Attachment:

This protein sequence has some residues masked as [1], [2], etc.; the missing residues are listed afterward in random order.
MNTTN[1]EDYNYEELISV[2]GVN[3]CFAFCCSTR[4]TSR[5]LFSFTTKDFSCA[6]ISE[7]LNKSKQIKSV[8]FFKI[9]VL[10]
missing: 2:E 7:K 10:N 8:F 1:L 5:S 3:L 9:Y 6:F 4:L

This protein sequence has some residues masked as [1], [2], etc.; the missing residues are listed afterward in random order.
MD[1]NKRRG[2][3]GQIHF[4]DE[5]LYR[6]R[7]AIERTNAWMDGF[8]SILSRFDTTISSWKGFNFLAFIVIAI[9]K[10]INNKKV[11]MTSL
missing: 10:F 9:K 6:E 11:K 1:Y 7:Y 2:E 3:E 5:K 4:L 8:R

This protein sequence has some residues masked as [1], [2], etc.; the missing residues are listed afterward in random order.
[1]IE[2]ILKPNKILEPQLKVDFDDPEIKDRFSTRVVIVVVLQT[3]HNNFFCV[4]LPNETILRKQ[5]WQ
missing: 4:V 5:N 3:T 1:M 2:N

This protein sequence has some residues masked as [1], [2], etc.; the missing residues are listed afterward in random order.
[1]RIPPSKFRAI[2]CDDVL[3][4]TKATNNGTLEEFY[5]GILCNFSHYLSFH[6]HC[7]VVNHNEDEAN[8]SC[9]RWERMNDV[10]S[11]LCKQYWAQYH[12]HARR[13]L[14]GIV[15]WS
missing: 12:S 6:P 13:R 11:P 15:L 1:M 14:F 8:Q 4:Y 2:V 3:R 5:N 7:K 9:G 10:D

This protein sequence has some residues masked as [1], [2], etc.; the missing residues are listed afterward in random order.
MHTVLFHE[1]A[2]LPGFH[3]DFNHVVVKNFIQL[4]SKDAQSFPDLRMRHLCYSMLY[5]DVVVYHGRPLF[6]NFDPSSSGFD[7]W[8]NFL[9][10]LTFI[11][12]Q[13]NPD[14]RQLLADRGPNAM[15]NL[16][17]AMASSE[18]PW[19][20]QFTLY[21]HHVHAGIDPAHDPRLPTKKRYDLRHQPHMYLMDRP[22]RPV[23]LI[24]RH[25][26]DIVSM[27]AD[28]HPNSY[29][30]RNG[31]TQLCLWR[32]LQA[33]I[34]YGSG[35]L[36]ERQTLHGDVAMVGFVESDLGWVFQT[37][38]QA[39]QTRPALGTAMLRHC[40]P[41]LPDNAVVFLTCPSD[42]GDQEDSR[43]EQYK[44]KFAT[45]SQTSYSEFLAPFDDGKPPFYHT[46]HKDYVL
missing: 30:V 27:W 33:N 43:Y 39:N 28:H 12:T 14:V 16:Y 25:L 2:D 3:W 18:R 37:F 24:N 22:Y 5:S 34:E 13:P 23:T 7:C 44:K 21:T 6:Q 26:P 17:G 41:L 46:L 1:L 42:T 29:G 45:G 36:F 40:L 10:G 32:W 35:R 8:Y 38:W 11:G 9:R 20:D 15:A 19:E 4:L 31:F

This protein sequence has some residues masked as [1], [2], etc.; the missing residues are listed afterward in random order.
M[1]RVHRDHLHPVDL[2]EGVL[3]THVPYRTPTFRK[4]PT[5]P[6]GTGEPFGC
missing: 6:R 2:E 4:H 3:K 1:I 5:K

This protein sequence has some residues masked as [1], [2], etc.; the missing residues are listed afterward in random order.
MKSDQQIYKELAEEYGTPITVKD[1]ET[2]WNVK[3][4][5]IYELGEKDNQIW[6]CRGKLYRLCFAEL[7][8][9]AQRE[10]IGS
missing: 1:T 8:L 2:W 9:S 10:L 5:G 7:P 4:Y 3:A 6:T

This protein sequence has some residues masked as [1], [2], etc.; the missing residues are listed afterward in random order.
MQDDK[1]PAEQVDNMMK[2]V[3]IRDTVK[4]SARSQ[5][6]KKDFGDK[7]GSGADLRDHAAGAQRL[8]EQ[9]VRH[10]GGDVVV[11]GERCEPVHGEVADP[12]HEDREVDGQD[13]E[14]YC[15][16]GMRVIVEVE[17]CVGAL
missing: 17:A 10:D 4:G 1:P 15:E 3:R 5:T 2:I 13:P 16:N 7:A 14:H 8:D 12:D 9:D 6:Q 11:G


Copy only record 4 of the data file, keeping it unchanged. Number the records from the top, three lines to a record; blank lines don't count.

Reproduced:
This protein sequence has some residues masked as [1], [2], etc.; the missing residues are listed afterward in random order.
[1]RIPPSKFRAI[2]CDDVL[3][4]TKATNNGTLEEFY[5]GILCNFSHYLSFH[6]HC[7]VVNHNEDEAN[8]SC[9]RWERMNDV[10]S[11]LCKQYWAQYH[12]HARR[13]L[14]GIV[15]WS
missing: 12:S 6:P 13:R 11:P 15:L 1:M 14:F 8:Q 4:Y 2:V 3:R 5:N 7:K 9:G 10:D